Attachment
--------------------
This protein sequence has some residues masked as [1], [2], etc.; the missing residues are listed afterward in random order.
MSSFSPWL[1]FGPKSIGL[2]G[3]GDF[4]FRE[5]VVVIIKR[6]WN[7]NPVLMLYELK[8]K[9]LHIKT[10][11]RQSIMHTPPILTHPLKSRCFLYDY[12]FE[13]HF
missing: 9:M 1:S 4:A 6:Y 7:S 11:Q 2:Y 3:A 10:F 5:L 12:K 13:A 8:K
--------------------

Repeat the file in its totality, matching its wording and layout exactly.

This protein sequence has some residues masked as [1], [2], etc.; the missing residues are listed afterward in random order.
MSSFSPWL[1]FGPKSIGL[2]G[3]GDF[4]FRE[5]VVVIIKR[6]WN[7]NPVLMLYELK[8]K[9]LHIKT[10][11]RQSIMHTPPILTHPLKSRCFLYDY[12]FE[13]HF
missing: 9:M 1:S 4:A 6:Y 7:S 11:Q 2:Y 3:A 10:F 5:L 12:K 13:A 8:K